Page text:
Connecticut College has a unique Honor Code in which a select group of students disciplines their peers. However, a self-standing quasi-judiciary handles Title IX sexual misconduct violations under a separate system.
College enrollment is just over 1,800 students. Despite this small student body, Conn College received 12 reports of rape, five of dating violence, and two of stalking in the “reasonably contiguous area” of campus. The school also disciplined 186 alcohol policy violations and 49 drug violations.
There are four Title IX Coordinators at Conn College. Each focuses on compliance for a different group: athletics, faculty, staff, and students. All faculty and supervisory staff are required to report potential Title IX violations to a coordinator. The school’s Title IX policy employs a modified form of the “single investigator model” that the Office for Civil Rights seeks to ban in regulations proposed in 2018.
Conn College’s Title IX policy may therefore be headed for some reorganization. But other schools that have recently adapted to these changes have usually introduced only slight adjustments.
Conn College’s policy focuses on a customary set of sexual misconduct violations: sexual assault, intimate partner violence, stalking, and retaliation. But it is unusual in prohibiting sexual “exploitation.”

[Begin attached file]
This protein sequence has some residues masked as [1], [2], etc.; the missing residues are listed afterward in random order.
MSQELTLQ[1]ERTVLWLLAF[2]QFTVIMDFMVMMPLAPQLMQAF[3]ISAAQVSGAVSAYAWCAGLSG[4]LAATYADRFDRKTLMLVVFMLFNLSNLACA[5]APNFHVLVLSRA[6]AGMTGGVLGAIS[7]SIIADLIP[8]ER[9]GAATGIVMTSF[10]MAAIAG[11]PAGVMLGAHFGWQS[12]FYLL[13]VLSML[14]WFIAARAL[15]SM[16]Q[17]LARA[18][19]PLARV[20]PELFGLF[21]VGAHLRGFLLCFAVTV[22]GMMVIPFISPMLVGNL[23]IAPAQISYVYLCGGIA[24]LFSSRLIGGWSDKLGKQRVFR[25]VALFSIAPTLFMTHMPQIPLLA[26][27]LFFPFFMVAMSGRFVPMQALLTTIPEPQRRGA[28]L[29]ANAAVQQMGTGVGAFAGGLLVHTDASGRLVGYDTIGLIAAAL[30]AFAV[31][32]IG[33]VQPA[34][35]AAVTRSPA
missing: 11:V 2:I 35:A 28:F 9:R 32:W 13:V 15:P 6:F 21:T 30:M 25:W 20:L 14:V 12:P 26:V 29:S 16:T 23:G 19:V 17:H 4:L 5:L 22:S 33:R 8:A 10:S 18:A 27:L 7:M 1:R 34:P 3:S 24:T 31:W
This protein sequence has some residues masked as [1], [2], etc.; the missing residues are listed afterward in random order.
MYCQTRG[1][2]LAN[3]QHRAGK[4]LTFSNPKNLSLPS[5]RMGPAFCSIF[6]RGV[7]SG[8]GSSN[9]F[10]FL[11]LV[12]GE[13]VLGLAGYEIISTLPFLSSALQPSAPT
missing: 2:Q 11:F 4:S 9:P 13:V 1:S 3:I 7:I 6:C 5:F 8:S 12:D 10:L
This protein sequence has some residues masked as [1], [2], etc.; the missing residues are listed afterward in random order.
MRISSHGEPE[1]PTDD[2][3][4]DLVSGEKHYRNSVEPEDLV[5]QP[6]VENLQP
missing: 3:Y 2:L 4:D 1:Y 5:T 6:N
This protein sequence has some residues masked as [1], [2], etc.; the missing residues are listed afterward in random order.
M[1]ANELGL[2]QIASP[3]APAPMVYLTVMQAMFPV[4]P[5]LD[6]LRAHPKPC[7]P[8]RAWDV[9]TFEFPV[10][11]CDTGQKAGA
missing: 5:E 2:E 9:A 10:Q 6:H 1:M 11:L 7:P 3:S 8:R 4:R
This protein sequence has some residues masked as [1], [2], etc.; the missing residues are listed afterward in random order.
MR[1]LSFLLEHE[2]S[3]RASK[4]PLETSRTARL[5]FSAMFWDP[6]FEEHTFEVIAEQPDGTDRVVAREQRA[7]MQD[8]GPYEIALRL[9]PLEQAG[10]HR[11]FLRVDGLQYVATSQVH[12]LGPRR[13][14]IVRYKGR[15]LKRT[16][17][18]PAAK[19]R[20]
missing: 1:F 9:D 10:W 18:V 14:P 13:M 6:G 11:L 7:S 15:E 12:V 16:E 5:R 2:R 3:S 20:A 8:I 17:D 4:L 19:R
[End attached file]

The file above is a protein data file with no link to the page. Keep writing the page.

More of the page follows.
Sexual harassment is given a definition that is consistent with that used in federal courts, and the college attempts to establish a gradient from mild to severe infractions. While a single incident may be serious enough to constitute a violation, Conn College makes clear that the “mere utterance” of an epithet normally does not merit discipline. To be objectionable, behavior must rise to the level where a “reasonable person” would consider it to interfere with the school’s educational environment.
However, the definition of “exploitation” is disturbingly vague.
Some “exploitation” violations are easily recognized as wrong and illegal in almost all contexts: voyeurism, illicitly recording sex acts, prostitution, or drugging someone without their knowledge or consent. Engaging in sex without disclosing a sexual transmitted disease is also a violation; and while this is not illegal in Connecticut with the exception of HIV, it is illegal in many other states.
It is concerning, however, that Conn College defines “exploitation” to include anything construed as taking “sexual advantage of another for [one’s] own advantage.” This creates room for the prosecution of almost any behavior, so long as one party complains of being “taken advantage of” for whatever reason. No one can plausibly argue in their defense that they sought no advantage in sex. However consensual, sex is not commonly understood as an act of self-abnegation.
The Title IX policy also has no mechanism for dismissing frivolous complaints. It asserts the right to do so in its formal annual report on campus safety as required under the Clery Act and Connecticut Law. It does not in its formal statement of policy provided to students and the public on its website. Any formal complaint must be referred to investigation, which Conn College organizes by pairing an outside investigator with an internal Conn College Student Life staff member. Contradictory policy statements are a potential source of confusion and irregular enforcement.